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On Behalf of | Aug 29, 2014 | Uncategorized |

Some people may believe that when a loved one dies, the will is simply read by his or her attorney, the heirlooms are passed down and that is the end of it. That is not the case in California or in any other state across the country. A will must go through probate court. Here are some answers to common questions about probate.

What is probate?

Probate is a court case that will determine if a will is legal and valid, will transfer property of the decedent to his or her heirs and will take care of the decedent’s final financial responsibilities.

What is an executor?

An executor in a probate case is someone who will pay the decedent’s expenses and debts after collecting the assets and then distribute the remaining estate to the errors according to the will. If there is no will, then the court will appoint an administrator.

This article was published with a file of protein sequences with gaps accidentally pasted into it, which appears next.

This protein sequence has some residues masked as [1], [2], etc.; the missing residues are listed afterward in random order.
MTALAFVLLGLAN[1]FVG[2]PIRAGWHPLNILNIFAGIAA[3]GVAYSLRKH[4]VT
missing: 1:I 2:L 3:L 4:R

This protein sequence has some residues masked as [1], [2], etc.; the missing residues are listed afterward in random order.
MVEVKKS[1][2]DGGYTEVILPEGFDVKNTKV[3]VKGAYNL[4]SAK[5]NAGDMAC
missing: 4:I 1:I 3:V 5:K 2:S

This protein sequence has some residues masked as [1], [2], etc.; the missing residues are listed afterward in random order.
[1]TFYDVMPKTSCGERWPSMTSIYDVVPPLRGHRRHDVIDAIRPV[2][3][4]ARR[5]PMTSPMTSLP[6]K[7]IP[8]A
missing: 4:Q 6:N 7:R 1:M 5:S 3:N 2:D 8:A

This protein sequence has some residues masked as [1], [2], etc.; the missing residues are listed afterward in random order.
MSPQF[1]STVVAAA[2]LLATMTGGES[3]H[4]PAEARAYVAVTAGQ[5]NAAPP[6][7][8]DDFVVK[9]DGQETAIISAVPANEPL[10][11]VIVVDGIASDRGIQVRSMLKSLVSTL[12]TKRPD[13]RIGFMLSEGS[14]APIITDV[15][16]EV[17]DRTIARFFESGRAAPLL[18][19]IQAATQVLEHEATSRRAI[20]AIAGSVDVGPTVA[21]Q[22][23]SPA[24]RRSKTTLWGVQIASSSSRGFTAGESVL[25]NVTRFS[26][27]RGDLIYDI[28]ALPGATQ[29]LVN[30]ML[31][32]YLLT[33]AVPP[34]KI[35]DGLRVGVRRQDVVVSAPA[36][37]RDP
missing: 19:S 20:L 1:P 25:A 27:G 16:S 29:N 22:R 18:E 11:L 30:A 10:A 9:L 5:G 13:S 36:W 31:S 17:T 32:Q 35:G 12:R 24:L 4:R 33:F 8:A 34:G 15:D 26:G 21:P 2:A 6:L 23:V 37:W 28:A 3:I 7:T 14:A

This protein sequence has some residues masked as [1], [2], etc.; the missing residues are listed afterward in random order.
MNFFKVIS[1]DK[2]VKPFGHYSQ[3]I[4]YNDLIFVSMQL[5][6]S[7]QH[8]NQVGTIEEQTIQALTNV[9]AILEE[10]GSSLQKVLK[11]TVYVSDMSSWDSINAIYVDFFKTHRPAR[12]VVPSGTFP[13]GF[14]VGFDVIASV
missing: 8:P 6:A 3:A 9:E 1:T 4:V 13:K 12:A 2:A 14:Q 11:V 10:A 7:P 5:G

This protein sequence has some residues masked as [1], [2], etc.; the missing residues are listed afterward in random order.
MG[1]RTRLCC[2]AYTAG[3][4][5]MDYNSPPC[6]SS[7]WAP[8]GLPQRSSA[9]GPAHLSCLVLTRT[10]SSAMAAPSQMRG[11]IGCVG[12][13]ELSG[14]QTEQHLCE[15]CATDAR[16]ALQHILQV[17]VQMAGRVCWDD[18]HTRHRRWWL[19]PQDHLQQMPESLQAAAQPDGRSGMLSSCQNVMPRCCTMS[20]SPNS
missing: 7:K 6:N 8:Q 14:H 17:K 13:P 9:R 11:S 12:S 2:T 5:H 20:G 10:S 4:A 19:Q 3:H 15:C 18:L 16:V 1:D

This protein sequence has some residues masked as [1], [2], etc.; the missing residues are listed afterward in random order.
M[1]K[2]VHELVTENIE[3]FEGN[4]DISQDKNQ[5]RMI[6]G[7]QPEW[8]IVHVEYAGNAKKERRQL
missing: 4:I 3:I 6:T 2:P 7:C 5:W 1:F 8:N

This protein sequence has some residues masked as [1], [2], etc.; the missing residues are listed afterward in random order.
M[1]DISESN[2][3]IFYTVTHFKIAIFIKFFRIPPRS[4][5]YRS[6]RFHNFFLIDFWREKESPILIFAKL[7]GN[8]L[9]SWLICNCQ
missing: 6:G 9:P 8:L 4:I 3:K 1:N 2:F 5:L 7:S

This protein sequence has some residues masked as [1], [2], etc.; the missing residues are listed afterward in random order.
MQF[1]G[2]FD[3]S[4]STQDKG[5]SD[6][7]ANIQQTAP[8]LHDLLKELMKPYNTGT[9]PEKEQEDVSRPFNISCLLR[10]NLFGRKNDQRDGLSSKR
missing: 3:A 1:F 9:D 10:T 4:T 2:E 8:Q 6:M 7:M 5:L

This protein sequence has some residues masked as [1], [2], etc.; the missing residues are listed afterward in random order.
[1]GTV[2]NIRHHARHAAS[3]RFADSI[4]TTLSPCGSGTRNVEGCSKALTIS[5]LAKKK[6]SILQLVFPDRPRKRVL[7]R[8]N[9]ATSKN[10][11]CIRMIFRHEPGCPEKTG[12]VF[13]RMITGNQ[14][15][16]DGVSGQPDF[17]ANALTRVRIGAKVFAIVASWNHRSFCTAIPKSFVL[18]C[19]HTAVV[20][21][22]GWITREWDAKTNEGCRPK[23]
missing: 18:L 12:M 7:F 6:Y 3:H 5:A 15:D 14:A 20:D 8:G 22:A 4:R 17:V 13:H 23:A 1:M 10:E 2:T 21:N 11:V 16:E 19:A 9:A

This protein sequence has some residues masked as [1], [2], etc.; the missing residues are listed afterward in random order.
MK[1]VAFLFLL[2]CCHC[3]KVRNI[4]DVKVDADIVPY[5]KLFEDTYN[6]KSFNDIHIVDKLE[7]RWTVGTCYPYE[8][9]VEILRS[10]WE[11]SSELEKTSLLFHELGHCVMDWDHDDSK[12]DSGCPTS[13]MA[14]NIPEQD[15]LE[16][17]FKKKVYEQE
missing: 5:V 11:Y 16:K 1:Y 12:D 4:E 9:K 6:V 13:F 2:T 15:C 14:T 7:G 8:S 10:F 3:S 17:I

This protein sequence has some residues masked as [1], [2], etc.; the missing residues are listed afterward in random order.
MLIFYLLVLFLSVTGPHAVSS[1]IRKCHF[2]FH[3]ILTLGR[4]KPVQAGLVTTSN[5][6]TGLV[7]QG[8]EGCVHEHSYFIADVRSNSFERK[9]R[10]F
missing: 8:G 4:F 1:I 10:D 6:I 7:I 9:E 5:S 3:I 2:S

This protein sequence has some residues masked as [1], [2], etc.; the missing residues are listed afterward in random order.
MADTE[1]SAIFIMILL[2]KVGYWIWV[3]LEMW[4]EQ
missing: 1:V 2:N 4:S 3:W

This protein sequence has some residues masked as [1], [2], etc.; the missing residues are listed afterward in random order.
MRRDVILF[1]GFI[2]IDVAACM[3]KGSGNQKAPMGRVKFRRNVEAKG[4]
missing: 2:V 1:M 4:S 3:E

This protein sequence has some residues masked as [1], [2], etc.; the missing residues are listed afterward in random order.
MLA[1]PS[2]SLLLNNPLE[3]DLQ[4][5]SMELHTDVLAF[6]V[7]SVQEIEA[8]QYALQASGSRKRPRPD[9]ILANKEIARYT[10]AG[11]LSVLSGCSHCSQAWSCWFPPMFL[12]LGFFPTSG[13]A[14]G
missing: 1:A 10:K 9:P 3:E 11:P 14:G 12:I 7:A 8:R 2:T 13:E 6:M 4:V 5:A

How long does probate usually take?

According to the California courts, between nine and 18 months.

What are the steps to probate?

When a person with a will passes away, the custodian of the will must file it within 30 days with the probate court clerk’s office. A copy of the will is then given to the executor.

The petitioner files a Petition for Probate. The court clerk will then set a date for a hearing. The petitioner notifies the beneficiaries and makes sure there is a publication in the newspaper about the case.

The judge will determine who is appointed as the executor or personal representative. Assets are then gathered, formal notice is given to creditors and the decedent’s final income tax return is filed. The judge will determine who gets what property. The executor will ensure that the right people receive what was willed to them. The judge will then ensure everything is done properly and the case is discharged.

Of course, this is a limited explanation of probate and the legal process. The estate you leave behind or that you are handling for a loved one may be more complex. An experienced attorney can make the probate process much easier.

Source: California Courts, “Wills, Estates, and Probate” Aug. 29, 2014